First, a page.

Wednesday, February 25, 2009

Auto Pilot

The flight from Seattle was within miles of Houston when the flight attendant came on the intercom to say “welcome on board Continental Airlines. ”

Then, she paused in mid-sentence as the first few rows of frequent fliers came to the realization that what she had meant to say was the traditional “welcome to Houston’s George Bush Intercontinental Airport” announcement, which she no doubt delivers at least three or four times a week.

Instead, unthinkingly, she started to do the typical take-off announcement, which she routinely gives three or four times each day.

“If she’s not going to think about what she’s saying, I sure won’t,” I thought.

The same is true on radio. Computers now make it so easy to walk away from the control room and have the station run itself for quarter hours at a time.

Meanwhile, request lines ring unanswered, listeners text, email, social network, hoping to interact with you, the brand they hear on the radio.

Radio, of course, was the first interactive medium from the very first days of top 40 radio a half century ago, when Gordon McClendon famously put that juke box in front of KLIF, Dallas, and listeners drove by the station wanting to choose the music and become more engaged.

So, previous generations of air personalities have created some expectations out there in radioland.

If you’re on the air, it’s your choice. Take the easy way, do jingle, liner and sweeper auto pilot radio. Sound like you’re a machine.

Or, get busy.

Commit to answering every phone line as quickly as possible. Record every phone interaction, edit the best stories and integrate them into your content. Text listeners. Interact with the audience on Twitter, Facebook, MySpace, your chat room, your blog and use the best of that on the air too.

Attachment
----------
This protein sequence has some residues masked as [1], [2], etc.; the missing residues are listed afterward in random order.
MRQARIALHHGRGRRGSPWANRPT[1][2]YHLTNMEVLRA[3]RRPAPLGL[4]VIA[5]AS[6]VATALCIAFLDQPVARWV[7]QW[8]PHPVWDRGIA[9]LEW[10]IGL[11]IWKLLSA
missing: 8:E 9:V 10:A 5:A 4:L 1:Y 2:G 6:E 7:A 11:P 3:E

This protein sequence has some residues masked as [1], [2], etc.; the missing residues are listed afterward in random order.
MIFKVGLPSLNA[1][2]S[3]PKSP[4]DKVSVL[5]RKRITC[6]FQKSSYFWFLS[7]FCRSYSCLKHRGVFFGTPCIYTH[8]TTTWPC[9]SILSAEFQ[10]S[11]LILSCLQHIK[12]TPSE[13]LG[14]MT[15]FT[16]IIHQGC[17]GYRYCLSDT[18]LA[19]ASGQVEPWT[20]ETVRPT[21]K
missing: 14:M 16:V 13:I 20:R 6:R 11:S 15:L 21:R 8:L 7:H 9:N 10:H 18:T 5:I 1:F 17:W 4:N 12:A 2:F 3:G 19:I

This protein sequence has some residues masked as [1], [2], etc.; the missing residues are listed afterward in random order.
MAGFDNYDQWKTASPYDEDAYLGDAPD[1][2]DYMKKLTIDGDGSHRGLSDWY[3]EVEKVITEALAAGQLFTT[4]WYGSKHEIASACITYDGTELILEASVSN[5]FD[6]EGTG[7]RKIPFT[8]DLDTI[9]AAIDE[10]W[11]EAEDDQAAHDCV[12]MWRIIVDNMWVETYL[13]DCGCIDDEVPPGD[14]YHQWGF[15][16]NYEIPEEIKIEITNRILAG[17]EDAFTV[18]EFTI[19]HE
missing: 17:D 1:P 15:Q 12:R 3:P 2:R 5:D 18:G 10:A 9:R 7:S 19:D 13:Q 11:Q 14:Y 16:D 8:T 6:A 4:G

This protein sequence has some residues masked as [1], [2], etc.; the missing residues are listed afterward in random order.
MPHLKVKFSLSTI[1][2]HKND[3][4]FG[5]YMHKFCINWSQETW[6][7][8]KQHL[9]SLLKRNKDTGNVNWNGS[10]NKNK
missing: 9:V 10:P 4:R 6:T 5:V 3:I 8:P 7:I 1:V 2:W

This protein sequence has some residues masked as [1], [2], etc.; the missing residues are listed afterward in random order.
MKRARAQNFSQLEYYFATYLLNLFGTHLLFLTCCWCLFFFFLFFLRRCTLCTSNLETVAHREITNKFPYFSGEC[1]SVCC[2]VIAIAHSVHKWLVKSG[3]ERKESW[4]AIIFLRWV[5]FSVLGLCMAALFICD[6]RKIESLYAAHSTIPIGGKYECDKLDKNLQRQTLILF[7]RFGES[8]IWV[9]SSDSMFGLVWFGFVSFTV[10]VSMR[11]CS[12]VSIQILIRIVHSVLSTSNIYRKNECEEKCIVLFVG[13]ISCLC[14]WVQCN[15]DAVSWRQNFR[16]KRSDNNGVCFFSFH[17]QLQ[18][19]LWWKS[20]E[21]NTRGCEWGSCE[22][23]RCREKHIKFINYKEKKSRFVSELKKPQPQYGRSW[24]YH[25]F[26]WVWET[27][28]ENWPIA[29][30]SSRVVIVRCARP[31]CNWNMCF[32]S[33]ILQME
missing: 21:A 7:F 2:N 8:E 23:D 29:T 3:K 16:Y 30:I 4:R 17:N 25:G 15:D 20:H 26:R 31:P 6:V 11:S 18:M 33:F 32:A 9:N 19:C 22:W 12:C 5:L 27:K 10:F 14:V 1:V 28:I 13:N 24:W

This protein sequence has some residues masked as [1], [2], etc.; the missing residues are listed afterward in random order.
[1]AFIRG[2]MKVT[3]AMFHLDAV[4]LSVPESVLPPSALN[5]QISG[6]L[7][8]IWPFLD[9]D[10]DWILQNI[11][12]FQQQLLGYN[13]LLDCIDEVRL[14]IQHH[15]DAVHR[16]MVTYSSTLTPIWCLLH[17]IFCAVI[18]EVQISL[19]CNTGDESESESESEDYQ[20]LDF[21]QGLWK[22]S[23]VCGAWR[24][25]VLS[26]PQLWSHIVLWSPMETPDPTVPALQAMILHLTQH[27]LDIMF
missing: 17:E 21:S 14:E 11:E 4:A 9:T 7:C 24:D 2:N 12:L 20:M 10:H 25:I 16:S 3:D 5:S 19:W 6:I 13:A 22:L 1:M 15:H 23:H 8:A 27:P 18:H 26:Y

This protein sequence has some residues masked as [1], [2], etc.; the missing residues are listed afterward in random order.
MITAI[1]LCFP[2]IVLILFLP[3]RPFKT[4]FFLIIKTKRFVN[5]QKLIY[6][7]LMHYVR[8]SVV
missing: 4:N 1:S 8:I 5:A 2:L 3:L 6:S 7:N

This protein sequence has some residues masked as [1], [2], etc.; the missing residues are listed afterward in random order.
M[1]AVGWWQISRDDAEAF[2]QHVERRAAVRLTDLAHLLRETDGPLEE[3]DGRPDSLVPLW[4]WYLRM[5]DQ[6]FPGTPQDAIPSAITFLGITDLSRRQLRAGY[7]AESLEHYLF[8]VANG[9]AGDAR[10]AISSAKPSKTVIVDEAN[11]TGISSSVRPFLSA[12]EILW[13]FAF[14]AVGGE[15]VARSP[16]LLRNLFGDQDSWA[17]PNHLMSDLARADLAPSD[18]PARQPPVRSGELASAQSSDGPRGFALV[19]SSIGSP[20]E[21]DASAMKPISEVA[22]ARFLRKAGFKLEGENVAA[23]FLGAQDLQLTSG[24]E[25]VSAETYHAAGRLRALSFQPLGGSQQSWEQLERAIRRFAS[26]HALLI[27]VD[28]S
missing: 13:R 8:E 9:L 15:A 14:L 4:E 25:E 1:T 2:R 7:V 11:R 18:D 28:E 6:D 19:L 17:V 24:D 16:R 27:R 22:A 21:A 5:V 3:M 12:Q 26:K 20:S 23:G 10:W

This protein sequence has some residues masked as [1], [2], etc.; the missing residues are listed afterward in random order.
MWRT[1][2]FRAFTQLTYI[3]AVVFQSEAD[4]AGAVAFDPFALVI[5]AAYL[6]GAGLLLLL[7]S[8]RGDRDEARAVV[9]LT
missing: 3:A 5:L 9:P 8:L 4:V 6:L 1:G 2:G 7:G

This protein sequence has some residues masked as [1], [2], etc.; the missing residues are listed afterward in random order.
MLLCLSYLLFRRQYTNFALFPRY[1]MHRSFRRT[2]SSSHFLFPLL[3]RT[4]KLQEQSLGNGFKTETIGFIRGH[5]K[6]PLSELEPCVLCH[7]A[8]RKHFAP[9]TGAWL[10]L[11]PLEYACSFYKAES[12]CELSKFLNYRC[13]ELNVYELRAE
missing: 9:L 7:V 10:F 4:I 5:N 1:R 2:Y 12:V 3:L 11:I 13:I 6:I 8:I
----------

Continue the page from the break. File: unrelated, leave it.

Yes, it’s a lot to do. But, this I guarantee: you’ll never get bored doing it that way.

And, listeners can tell.

Southwest Airlines revolutionized air travel by encouraging their flight attendants to get creative with the take off and landing announcements, even the federally-mandated safety announcements.

Their reward? Profitability and some of the most loyal users in the industry.

Perhaps those zany announcements had a role in that.

One thing for sure, encouraging their flight attendants to have more fun and ad lib resulted in flight crews who don’t just mouth the same words repeatedly so that they sound like they’re doing them in their sleep.

Like a lot of radio stations do today. You?

3 comments:

Beverlee said...

Auto Pilot is the perfect analogy. With so many things happening each day that encourage the auto-pilot syndrome, it's a great reminder why it's important to resist it. Thanks Jaye!

paul said...

Jaye, I have always admired you from afar, these word of wisdom you have just spoken , ok written are so important in todays radio world that every jock should have them tattooed on their palm.
Keep up the good work.
Paul

Barry Michaels said...

Every phone line that lights up is an opportunity..a bit..or a way to connect with a listener..or..both..or more.
For those of us 'war dogs' who still do it everyday because we love it, we must remember our training. Jaye is right. Listeners KNOW if you care.